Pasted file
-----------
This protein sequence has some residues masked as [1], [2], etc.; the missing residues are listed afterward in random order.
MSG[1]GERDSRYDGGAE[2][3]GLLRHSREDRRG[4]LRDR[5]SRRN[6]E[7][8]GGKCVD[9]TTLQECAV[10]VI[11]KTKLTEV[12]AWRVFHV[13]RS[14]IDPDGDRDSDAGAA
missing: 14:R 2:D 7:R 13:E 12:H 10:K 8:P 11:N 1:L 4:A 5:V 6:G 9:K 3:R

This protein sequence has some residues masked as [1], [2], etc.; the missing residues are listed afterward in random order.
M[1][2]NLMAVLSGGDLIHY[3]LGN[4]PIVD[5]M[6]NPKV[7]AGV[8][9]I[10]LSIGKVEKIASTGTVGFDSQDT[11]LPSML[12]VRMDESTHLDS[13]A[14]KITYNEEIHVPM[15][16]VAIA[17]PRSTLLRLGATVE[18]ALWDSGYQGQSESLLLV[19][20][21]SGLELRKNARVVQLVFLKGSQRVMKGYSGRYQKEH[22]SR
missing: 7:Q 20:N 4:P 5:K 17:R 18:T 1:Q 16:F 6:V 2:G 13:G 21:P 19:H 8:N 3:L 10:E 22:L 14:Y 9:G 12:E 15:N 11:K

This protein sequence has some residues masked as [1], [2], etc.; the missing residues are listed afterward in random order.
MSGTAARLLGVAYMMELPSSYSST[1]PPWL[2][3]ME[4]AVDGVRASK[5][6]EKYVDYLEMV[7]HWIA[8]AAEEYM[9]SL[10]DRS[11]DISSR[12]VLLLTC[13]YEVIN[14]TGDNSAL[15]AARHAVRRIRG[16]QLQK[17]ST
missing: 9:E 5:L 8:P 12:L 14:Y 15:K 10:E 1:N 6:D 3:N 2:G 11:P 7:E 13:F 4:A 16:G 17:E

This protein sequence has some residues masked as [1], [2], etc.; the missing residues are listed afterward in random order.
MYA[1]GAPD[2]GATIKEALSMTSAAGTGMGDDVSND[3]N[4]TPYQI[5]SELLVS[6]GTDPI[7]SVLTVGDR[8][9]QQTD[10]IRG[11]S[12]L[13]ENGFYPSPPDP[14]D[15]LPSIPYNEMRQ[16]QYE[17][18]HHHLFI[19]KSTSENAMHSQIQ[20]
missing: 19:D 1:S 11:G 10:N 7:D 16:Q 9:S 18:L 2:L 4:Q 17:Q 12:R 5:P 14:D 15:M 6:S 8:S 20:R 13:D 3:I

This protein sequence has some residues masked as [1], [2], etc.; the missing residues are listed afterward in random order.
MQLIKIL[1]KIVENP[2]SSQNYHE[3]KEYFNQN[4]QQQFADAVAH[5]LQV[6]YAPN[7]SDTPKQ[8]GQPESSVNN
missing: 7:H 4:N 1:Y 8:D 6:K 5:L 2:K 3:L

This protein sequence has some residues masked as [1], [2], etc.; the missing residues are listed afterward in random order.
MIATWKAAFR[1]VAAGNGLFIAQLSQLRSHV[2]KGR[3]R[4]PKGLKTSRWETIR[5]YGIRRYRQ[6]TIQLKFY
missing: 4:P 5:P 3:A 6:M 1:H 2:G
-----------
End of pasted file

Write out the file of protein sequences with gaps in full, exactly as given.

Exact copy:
This protein sequence has some residues masked as [1], [2], etc.; the missing residues are listed afterward in random order.
MSG[1]GERDSRYDGGAE[2][3]GLLRHSREDRRG[4]LRDR[5]SRRN[6]E[7][8]GGKCVD[9]TTLQECAV[10]VI[11]KTKLTEV[12]AWRVFHV[13]RS[14]IDPDGDRDSDAGAA
missing: 14:R 2:D 7:R 13:E 12:H 10:K 8:P 11:N 1:L 4:A 5:V 6:G 9:K 3:R

This protein sequence has some residues masked as [1], [2], etc.; the missing residues are listed afterward in random order.
M[1][2]NLMAVLSGGDLIHY[3]LGN[4]PIVD[5]M[6]NPKV[7]AGV[8][9]I[10]LSIGKVEKIASTGTVGFDSQDT[11]LPSML[12]VRMDESTHLDS[13]A[14]KITYNEEIHVPM[15][16]VAIA[17]PRSTLLRLGATVE[18]ALWDSGYQGQSESLLLV[19][20][21]SGLELRKNARVVQLVFLKGSQRVMKGYSGRYQKEH[22]SR
missing: 7:Q 20:N 4:P 5:K 17:R 18:T 1:Q 16:F 6:V 2:G 13:G 21:P 19:H 8:N 3:L 10:E 22:L 14:Y 9:G 12:E 15:N 11:K

This protein sequence has some residues masked as [1], [2], etc.; the missing residues are listed afterward in random order.
MSGTAARLLGVAYMMELPSSYSST[1]PPWL[2][3]ME[4]AVDGVRASK[5][6]EKYVDYLEMV[7]HWIA[8]AAEEYM[9]SL[10]DRS[11]DISSR[12]VLLLTC[13]YEVIN[14]TGDNSAL[15]AARHAVRRIRG[16]QLQK[17]ST
missing: 9:E 5:L 8:P 12:L 14:Y 15:K 10:E 1:N 6:D 3:N 2:G 11:P 7:E 13:F 4:A 16:G 17:E

This protein sequence has some residues masked as [1], [2], etc.; the missing residues are listed afterward in random order.
MYA[1]GAPD[2]GATIKEALSMTSAAGTGMGDDVSND[3]N[4]TPYQI[5]SELLVS[6]GTDPI[7]SVLTVGDR[8][9]QQTD[10]IRG[11]S[12]L[13]ENGFYPSPPDP[14]D[15]LPSIPYNEMRQ[16]QYE[17][18]HHHLFI[19]KSTSENAMHSQIQ[20]
missing: 19:D 1:S 11:G 10:N 7:D 16:Q 9:S 18:L 2:L 4:Q 17:Q 12:R 5:P 14:D 15:M 6:S 8:S 20:R 13:D 3:I

This protein sequence has some residues masked as [1], [2], etc.; the missing residues are listed afterward in random order.
MQLIKIL[1]KIVENP[2]SSQNYHE[3]KEYFNQN[4]QQQFADAVAH[5]LQV[6]YAPN[7]SDTPKQ[8]GQPESSVNN
missing: 7:H 4:N 1:Y 8:D 6:K 5:L 2:K 3:L

This protein sequence has some residues masked as [1], [2], etc.; the missing residues are listed afterward in random order.
MIATWKAAFR[1]VAAGNGLFIAQLSQLRSHV[2]KGR[3]R[4]PKGLKTSRWETIR[5]YGIRRYRQ[6]TIQLKFY
missing: 4:P 5:P 3:A 6:M 1:H 2:G